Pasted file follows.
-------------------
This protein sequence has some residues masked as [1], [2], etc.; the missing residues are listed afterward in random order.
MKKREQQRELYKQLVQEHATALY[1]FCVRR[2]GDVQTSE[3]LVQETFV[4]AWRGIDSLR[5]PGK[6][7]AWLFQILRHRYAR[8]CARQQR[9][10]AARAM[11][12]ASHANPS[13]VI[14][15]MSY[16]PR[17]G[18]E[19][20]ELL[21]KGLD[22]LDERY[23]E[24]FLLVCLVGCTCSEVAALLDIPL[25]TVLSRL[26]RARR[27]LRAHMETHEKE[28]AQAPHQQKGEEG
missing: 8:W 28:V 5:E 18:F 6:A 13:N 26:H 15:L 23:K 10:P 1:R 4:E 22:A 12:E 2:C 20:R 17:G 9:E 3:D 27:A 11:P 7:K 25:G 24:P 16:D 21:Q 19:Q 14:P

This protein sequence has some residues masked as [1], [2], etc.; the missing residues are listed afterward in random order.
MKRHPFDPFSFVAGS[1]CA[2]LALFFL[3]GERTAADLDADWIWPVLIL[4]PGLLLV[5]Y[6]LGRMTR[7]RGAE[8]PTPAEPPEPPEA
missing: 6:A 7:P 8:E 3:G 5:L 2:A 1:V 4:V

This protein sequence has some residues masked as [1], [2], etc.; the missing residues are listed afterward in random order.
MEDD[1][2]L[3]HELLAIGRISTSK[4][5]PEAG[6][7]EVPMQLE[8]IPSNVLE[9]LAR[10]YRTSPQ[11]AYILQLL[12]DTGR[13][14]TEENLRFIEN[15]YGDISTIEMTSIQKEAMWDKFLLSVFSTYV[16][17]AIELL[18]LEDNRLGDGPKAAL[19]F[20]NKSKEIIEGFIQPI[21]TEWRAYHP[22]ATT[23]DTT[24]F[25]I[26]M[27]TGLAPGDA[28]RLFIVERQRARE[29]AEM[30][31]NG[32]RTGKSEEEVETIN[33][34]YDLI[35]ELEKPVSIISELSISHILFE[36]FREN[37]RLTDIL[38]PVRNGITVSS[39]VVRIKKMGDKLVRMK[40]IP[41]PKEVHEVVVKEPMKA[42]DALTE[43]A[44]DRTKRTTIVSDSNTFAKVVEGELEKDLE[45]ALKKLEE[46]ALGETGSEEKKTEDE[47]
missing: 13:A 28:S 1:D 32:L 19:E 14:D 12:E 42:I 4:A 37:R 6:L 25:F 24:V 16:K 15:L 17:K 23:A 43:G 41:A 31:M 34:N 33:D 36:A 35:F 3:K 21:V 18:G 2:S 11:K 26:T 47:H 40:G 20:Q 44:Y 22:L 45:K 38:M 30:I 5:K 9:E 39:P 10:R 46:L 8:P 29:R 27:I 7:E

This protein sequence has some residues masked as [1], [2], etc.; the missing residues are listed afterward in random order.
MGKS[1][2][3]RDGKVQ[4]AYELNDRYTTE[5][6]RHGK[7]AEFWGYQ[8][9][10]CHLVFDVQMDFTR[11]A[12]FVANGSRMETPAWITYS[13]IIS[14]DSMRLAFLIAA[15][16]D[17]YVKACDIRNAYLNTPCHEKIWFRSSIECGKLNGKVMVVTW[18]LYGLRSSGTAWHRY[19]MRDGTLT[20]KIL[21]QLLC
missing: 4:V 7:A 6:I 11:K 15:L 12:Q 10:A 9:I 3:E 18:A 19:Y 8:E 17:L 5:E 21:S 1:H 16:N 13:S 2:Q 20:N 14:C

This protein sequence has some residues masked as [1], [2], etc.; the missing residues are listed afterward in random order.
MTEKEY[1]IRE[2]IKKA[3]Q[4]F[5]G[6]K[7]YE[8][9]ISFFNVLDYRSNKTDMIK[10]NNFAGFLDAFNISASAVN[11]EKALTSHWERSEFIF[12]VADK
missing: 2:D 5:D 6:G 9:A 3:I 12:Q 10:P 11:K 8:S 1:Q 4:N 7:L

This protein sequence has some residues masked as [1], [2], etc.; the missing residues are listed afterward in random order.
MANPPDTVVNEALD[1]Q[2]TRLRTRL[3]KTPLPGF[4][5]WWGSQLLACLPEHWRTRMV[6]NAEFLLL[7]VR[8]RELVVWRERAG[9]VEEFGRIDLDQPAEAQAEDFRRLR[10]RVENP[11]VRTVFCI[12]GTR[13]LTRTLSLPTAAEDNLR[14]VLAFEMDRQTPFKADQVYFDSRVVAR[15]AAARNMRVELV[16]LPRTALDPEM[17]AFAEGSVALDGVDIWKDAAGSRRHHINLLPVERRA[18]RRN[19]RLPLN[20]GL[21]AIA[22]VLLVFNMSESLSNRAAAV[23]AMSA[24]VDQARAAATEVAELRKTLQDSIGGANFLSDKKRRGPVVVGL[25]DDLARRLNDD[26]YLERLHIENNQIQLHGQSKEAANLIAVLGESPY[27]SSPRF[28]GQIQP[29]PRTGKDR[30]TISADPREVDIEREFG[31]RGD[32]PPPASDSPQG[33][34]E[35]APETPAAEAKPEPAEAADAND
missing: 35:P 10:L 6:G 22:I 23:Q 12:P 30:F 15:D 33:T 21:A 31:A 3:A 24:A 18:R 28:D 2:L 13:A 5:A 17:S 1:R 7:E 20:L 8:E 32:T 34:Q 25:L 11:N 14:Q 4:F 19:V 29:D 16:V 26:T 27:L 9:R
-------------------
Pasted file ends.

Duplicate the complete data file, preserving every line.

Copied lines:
This protein sequence has some residues masked as [1], [2], etc.; the missing residues are listed afterward in random order.
MKKREQQRELYKQLVQEHATALY[1]FCVRR[2]GDVQTSE[3]LVQETFV[4]AWRGIDSLR[5]PGK[6][7]AWLFQILRHRYAR[8]CARQQR[9][10]AARAM[11][12]ASHANPS[13]VI[14][15]MSY[16]PR[17]G[18]E[19][20]ELL[21]KGLD[22]LDERY[23]E[24]FLLVCLVGCTCSEVAALLDIPL[25]TVLSRL[26]RARR[27]LRAHMETHEKE[28]AQAPHQQKGEEG
missing: 8:W 28:V 5:E 18:F 6:A 13:N 26:H 15:L 23:K 10:P 1:R 4:E 22:A 12:E 2:C 20:R 17:G 9:E 3:D 27:A 11:P 7:K 25:G 24:P 16:D 21:Q 19:Q 14:P

This protein sequence has some residues masked as [1], [2], etc.; the missing residues are listed afterward in random order.
MKRHPFDPFSFVAGS[1]CA[2]LALFFL[3]GERTAADLDADWIWPVLIL[4]PGLLLV[5]Y[6]LGRMTR[7]RGAE[8]PTPAEPPEPPEA
missing: 6:A 7:P 8:E 3:G 5:L 2:A 1:V 4:V

This protein sequence has some residues masked as [1], [2], etc.; the missing residues are listed afterward in random order.
MEDD[1][2]L[3]HELLAIGRISTSK[4][5]PEAG[6][7]EVPMQLE[8]IPSNVLE[9]LAR[10]YRTSPQ[11]AYILQLL[12]DTGR[13][14]TEENLRFIEN[15]YGDISTIEMTSIQKEAMWDKFLLSVFSTYV[16][17]AIELL[18]LEDNRLGDGPKAAL[19]F[20]NKSKEIIEGFIQPI[21]TEWRAYHP[22]ATT[23]DTT[24]F[25]I[26]M[27]TGLAPGDA[28]RLFIVERQRARE[29]AEM[30][31]NG[32]RTGKSEEEVETIN[33][34]YDLI[35]ELEKPVSIISELSISHILFE[36]FREN[37]RLTDIL[38]PVRNGITVSS[39]VVRIKKMGDKLVRMK[40]IP[41]PKEVHEVVVKEPMKA[42]DALTE[43]A[44]DRTKRTTIVSDSNTFAKVVEGELEKDLE[45]ALKKLEE[46]ALGETGSEEKKTEDE[47]
missing: 13:A 28:S 1:D 32:L 19:E 14:D 12:E 42:I 4:A 37:R 6:L 25:F 24:V 16:K 15:L 17:K 23:A 43:G 41:A 31:M 34:N 33:D 36:A 35:F 3:K 21:V 18:G 2:S 11:K 26:T 47:H 40:G 20:Q 44:Y 22:L 45:K 38:M 30:I 5:K 9:E 39:P 10:R 46:L 8:P 29:R 27:I 7:E

This protein sequence has some residues masked as [1], [2], etc.; the missing residues are listed afterward in random order.
MGKS[1][2][3]RDGKVQ[4]AYELNDRYTTE[5][6]RHGK[7]AEFWGYQ[8][9][10]CHLVFDVQMDFTR[11]A[12]FVANGSRMETPAWITYS[13]IIS[14]DSMRLAFLIAA[15][16]D[17]YVKACDIRNAYLNTPCHEKIWFRSSIECGKLNGKVMVVTW[18]LYGLRSSGTAWHRY[19]MRDGTLT[20]KIL[21]QLLC
missing: 4:V 7:A 6:I 11:K 15:L 12:Q 10:A 9:I 3:E 18:A 19:Y 8:E 17:L 5:E 21:S 1:H 16:N 13:S 2:Q 20:N 14:C

This protein sequence has some residues masked as [1], [2], etc.; the missing residues are listed afterward in random order.
MTEKEY[1]IRE[2]IKKA[3]Q[4]F[5]G[6]K[7]YE[8][9]ISFFNVLDYRSNKTDMIK[10]NNFAGFLDAFNISASAVN[11]EKALTSHWERSEFIF[12]VADK
missing: 2:D 5:D 6:G 9:A 3:I 12:Q 10:P 11:K 8:S 1:Q 4:N 7:L

This protein sequence has some residues masked as [1], [2], etc.; the missing residues are listed afterward in random order.
MANPPDTVVNEALD[1]Q[2]TRLRTRL[3]KTPLPGF[4][5]WWGSQLLACLPEHWRTRMV[6]NAEFLLL[7]VR[8]RELVVWRERAG[9]VEEFGRIDLDQPAEAQAEDFRRLR[10]RVENP[11]VRTVFCI[12]GTR[13]LTRTLSLPTAAEDNLR[14]VLAFEMDRQTPFKADQVYFDSRVVAR[15]AAARNMRVELV[16]LPRTALDPEM[17]AFAEGSVALDGVDIWKDAAGSRRHHINLLPVERRA[18]RRN[19]RLPLN[20]GL[21]AIA[22]VLLVFNMSESLSNRAAAV[23]AMSA[24]VDQARAAATEVAELRKTLQDSIGGANFLSDKKRRGPVVVGL[25]DDLARRLNDD[26]YLERLHIENNQIQLHGQSKEAANLIAVLGESPY[27]SSPRF[28]GQIQP[29]PRTGKDR[30]TISADPREVDIEREFG[31]RGD[32]PPPASDSPQG[33][34]E[35]APETPAAEAKPEPAEAADAND
missing: 35:P 10:L 6:G 22:I 23:Q 12:P 30:F 15:D 33:T 21:A 31:A 3:A 24:A 18:R 28:D 2:L 13:A 5:A 17:S 1:R 7:E 20:L 8:E 32:T 34:Q 25:L 11:N 14:Q 4:F 19:V 29:D 16:V 26:T 27:L 9:R